Thursday, March 06, 2008

Racism and Romance

I've debated whether or not to post about this very touchy subject on my very non-controversial blog, but it has come up several times this week, and has just been on my mind lately.

Author Tess Gerritsen has a very interesting blog post highlighting the case of author Millenia Black. Tess gives a very concise description, so I'll simply quote from her blog post. I do encourage all to hop over to her blog to read the post in its entirety, and also click Tess's link to Monica Jackson's blog. Monica has done a tremendous job in bringing the issue of segregation in the writing (specifically romance writing) community to the forefront.

Here's the gist of the Millenia Black situation, per Tess Gerritsen:

Author Millenia Black (pen name) wrote a book called THE GREAT PRETENDER. The characters in the book were not African American. The book first appeared as a self-published novel, with a cover depicting two wedding rings in flames, and it sold well enough to attract the attention of a mainstream publisher (Penguin) as well as foreign publishers. Translation rights were sold to Turkey and Poland. Penguin soon learned that the author was African American and decided to market THE GREAT PRETENDER as an African-American novel, with a cover design depicting two non-white women. This was done against the author’s wishes.

Now the author has sued. She feels that being categorized as an African-American author has limited her sales and has banished her books to the “African American literature” section, rather than the general fiction area, of bookstores.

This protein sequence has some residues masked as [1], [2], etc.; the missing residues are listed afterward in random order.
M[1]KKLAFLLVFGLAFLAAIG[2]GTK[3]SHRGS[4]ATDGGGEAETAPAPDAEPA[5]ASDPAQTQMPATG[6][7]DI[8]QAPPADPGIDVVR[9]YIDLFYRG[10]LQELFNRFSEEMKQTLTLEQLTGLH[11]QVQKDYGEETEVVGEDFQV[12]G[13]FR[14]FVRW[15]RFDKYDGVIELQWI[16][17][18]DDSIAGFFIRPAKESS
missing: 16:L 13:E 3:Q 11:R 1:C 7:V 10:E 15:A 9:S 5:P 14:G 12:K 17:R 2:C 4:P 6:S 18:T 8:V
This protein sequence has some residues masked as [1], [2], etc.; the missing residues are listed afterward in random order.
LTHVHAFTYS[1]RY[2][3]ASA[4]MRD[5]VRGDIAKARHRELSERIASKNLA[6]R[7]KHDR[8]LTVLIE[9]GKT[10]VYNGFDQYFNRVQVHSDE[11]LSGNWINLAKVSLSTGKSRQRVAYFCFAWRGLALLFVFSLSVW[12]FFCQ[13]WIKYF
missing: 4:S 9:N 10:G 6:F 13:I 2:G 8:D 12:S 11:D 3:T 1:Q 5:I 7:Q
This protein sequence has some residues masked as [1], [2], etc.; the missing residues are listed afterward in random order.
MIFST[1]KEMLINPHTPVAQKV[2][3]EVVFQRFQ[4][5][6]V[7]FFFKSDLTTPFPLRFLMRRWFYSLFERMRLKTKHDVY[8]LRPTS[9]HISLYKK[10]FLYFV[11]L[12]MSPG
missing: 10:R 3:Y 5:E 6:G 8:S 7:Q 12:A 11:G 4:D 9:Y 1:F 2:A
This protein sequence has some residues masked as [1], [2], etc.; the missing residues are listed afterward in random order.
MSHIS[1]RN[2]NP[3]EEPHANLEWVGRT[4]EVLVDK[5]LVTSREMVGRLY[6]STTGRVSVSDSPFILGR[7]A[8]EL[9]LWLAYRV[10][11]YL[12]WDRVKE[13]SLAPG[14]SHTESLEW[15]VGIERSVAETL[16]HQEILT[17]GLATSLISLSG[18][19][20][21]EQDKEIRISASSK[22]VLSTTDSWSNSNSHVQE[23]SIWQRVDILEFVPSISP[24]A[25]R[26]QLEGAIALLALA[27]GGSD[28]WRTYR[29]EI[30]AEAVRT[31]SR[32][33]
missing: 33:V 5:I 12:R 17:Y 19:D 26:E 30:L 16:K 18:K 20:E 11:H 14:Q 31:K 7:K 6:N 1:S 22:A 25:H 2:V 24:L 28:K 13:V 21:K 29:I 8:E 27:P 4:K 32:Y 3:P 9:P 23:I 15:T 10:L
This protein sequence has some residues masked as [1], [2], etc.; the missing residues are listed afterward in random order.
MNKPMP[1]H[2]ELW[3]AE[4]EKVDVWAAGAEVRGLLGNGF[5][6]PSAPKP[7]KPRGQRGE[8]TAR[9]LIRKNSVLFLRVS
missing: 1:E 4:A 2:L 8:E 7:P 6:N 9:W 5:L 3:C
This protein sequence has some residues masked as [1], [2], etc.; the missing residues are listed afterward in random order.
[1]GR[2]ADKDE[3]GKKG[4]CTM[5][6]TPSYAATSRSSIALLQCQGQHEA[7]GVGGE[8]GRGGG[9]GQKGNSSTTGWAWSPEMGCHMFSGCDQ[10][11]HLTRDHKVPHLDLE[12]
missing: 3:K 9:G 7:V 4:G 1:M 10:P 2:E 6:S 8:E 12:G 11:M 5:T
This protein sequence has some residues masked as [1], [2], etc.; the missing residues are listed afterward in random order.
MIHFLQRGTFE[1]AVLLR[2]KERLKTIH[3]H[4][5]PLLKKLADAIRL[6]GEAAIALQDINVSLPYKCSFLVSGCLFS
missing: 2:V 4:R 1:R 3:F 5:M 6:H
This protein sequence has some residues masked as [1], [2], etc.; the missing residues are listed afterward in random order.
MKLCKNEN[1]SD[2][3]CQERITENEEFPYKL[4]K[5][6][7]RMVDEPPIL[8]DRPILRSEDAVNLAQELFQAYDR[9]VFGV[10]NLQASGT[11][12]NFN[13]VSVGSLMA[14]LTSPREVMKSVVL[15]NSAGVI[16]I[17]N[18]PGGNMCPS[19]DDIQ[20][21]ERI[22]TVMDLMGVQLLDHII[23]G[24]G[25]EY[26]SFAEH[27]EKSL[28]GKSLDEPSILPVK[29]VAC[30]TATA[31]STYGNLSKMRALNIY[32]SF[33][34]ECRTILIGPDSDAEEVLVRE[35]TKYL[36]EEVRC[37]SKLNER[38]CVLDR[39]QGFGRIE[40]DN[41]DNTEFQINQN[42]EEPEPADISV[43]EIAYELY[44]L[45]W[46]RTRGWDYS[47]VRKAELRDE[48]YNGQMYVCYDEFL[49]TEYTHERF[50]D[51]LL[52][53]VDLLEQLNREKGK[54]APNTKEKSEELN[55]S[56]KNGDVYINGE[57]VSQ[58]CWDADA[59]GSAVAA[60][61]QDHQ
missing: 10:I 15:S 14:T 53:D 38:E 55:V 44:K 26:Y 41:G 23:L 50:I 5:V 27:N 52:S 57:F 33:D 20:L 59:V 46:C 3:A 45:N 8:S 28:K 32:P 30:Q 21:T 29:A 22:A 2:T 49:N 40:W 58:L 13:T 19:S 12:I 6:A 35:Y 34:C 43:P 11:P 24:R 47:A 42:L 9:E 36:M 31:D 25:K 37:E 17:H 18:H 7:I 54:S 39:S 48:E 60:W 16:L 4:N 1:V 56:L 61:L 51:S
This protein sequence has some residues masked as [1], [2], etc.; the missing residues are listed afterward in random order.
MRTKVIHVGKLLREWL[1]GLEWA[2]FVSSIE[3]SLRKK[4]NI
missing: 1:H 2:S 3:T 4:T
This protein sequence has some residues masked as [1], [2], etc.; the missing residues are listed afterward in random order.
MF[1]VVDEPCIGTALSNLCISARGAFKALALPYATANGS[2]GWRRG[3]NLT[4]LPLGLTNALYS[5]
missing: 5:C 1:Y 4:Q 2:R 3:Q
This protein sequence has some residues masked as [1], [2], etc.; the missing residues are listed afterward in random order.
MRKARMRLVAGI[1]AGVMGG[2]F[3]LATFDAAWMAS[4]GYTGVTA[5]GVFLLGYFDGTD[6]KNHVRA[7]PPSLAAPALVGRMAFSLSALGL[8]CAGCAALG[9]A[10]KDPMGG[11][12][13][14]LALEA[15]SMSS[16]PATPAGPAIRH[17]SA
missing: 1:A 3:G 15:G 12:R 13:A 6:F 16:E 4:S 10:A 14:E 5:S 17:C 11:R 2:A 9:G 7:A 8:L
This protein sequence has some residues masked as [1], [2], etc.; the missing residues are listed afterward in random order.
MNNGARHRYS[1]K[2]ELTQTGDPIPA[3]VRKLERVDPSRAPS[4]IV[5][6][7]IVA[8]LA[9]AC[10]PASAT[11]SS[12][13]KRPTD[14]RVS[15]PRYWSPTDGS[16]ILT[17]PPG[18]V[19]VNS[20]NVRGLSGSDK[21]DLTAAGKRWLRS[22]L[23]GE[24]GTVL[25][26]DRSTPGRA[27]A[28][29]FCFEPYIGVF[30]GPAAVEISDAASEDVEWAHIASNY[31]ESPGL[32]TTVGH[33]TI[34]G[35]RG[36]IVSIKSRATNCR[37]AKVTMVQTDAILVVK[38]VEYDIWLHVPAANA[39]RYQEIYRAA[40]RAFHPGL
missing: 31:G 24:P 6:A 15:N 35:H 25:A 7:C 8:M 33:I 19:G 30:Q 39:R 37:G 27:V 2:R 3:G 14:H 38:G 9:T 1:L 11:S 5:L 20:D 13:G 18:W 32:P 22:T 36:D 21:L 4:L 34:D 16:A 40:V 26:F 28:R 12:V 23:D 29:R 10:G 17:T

Of course, I have very strong opinions on this subject since I fall into the category of authors whose books are segregated based on my race, instead of being shelved with the rest of the books in my genre. I understand Millenia Black's frustration. It is extremely safe, though unfortunate, for me to assume that the vast majority of the romance reading population will never read my book simply because they will never find it while browsing the shelves of their favorite bookstore. I believe they would enjoy the story. It's is, after all, a romance novel, with the same elements of love, heartbreak, and the eventual happily ever after romance readers expect in their stories.

But, my characters happen to be black. Their skin color isn't referenced on every other page. In fact, I think it is mentioned only a couple of times in the entire book. Yet, even in the year 2008, that one fact will make it virtually impossible for my romance novel to reach a huge percentage of the audience for which it was written.

Over the past week or so, I've wondered what difference does it make to talk about this issue on blogs. Anyone with an inherent sense of equality would have to agree that segregating books based solely on race, which is the policy with several national booksellers, is wrong. But it has been that way for some time now, and I do not see it changing.

I should stress that I've seen this mainly with African American writers. Tess Gerritsen is Asian American. So is another of my favorite romance authors, Gennita Low. Not only are their books shelved with the rest of the books in their genre, but these two non-white authors are allowed to write about white characters. I have three completed novels featuring white characters, but have been told by some in the industry that I will have a hard time selling them if I don't change the characters' race to African American. How blatantly unfair. But it is reality.

Will this blog post and countless others on this subject make a difference? Those ultimately responsible for changing these practices--the booksellers and publisher marketing deparments--will never read my blog. Will it take a lawsuit like Millenia Black's to make some in this industry stand up and pay attention? Is there enough incentive for things to change? After all, publishers are still making some money off of their African American romance writers. Does it really matter that this practice of segregation is stifling the careers of African American authors?

Today, instead of raging against the unfairness of it all (and, believe me, this post was not written in a fit of self-righteous rage), I've decided to just sit back and ponder what it would be like if this world were truly as forward-thinking as many believe it to be.